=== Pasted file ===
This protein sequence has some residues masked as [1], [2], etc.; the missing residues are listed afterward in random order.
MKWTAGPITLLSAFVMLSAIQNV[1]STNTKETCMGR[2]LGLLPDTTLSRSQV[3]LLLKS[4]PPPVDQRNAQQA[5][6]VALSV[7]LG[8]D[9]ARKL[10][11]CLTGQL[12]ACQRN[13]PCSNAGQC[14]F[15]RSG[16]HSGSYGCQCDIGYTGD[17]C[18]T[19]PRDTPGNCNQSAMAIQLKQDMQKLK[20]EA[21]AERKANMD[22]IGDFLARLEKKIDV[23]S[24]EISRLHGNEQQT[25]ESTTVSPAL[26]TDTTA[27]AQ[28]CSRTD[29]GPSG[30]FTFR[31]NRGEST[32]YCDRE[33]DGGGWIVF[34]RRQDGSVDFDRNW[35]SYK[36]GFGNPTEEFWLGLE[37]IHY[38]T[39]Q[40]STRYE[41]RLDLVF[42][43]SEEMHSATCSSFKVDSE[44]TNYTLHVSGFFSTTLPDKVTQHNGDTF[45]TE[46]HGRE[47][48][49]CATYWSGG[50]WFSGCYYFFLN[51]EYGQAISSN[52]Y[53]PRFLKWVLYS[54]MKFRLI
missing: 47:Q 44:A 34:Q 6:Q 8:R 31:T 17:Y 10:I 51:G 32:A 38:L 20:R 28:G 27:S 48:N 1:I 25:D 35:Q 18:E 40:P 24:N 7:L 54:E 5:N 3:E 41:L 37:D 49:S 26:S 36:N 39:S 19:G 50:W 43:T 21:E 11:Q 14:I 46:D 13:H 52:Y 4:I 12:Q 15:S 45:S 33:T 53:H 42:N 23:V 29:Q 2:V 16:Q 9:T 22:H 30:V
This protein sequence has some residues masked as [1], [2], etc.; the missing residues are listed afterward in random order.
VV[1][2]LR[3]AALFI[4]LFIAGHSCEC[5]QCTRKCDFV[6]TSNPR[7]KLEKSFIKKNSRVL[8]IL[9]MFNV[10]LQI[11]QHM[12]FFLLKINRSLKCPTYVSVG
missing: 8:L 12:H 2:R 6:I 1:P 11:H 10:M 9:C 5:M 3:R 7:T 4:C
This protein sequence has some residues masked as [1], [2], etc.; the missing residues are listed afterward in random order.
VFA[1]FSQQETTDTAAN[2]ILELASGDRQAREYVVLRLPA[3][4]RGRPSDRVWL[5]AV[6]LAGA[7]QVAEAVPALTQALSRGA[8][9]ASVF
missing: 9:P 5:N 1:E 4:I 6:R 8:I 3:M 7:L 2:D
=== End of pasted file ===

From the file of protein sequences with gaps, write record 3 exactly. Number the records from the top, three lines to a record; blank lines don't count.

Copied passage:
This protein sequence has some residues masked as [1], [2], etc.; the missing residues are listed afterward in random order.
VFA[1]FSQQETTDTAAN[2]ILELASGDRQAREYVVLRLPA[3][4]RGRPSDRVWL[5]AV[6]LAGA[7]QVAEAVPALTQALSRGA[8][9]ASVF
missing: 9:P 5:N 1:E 4:I 6:R 8:I 3:M 7:L 2:D